Challenges to participatory approaches in early years practice

Jane Gibbs, Linda Cooper

    Research output: Contribution to Book/ReportChapterpeer-review


    This chapter explores practical approaches that empower children to become individual agents of their own learning. Whilst it is acknowledged that skilful early years practitioners co-construct the learning process (David, 2001), settings including Montessori schools have long held the belief that children are the masters of their own learning. We also recognise that the Early Years Foundation Stage (EYFS) addresses the need for children to engage in both child-initiated and adult-led play-based activities (DfE, 2012), using exemplars of reflexivity in practice to support sustained shared thinking (Sylva et al., 2006). We will examine the participatory approaches to children’s learning in two exemplary early years settings, both having achieved Ofsted outstanding judgements and who acknowledge the individual voices of children and the use of play as a necessary pedagogic tool for young children prior to the more formal didactic junior school years (Goouch, 2009). Bae’s (2009) recognition of whether children’s choice is considered or controlled by adults will be discussed and apractical approach will be provided in an effort to promote consideration towards children’s participation within the early years environment.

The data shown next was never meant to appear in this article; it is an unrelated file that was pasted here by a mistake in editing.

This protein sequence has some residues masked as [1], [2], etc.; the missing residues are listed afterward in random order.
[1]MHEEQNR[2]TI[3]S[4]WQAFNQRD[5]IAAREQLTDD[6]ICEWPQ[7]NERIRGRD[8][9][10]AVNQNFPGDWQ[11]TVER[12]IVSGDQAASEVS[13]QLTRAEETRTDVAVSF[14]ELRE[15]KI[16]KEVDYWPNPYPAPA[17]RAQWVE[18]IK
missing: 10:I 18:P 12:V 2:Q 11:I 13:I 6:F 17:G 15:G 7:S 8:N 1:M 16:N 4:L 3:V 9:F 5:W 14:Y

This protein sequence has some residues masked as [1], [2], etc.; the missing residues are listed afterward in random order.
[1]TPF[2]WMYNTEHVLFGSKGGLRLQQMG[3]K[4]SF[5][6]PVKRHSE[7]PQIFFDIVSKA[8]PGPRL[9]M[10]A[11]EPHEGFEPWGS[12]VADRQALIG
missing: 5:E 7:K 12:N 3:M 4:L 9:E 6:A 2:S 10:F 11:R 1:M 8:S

Original languageEnglish
    Title of host publicationChildren's Rights 0-8
    Subtitle of host publicationPromoting participation in education and care
    EditorsMallika Kanyal
    Place of PublicationLondon
    PublisherRoutledge, Taylor & Francis Group
    Number of pages13
    ISBN (Electronic)9781315815107
    Publication statusPublished - 26 Mar 2014


    • Participatory approaches
    • Early years
    • Early years practice
    • Children


    Dive into the research topics of 'Challenges to participatory approaches in early years practice'. Together they form a unique fingerprint.

    Cite this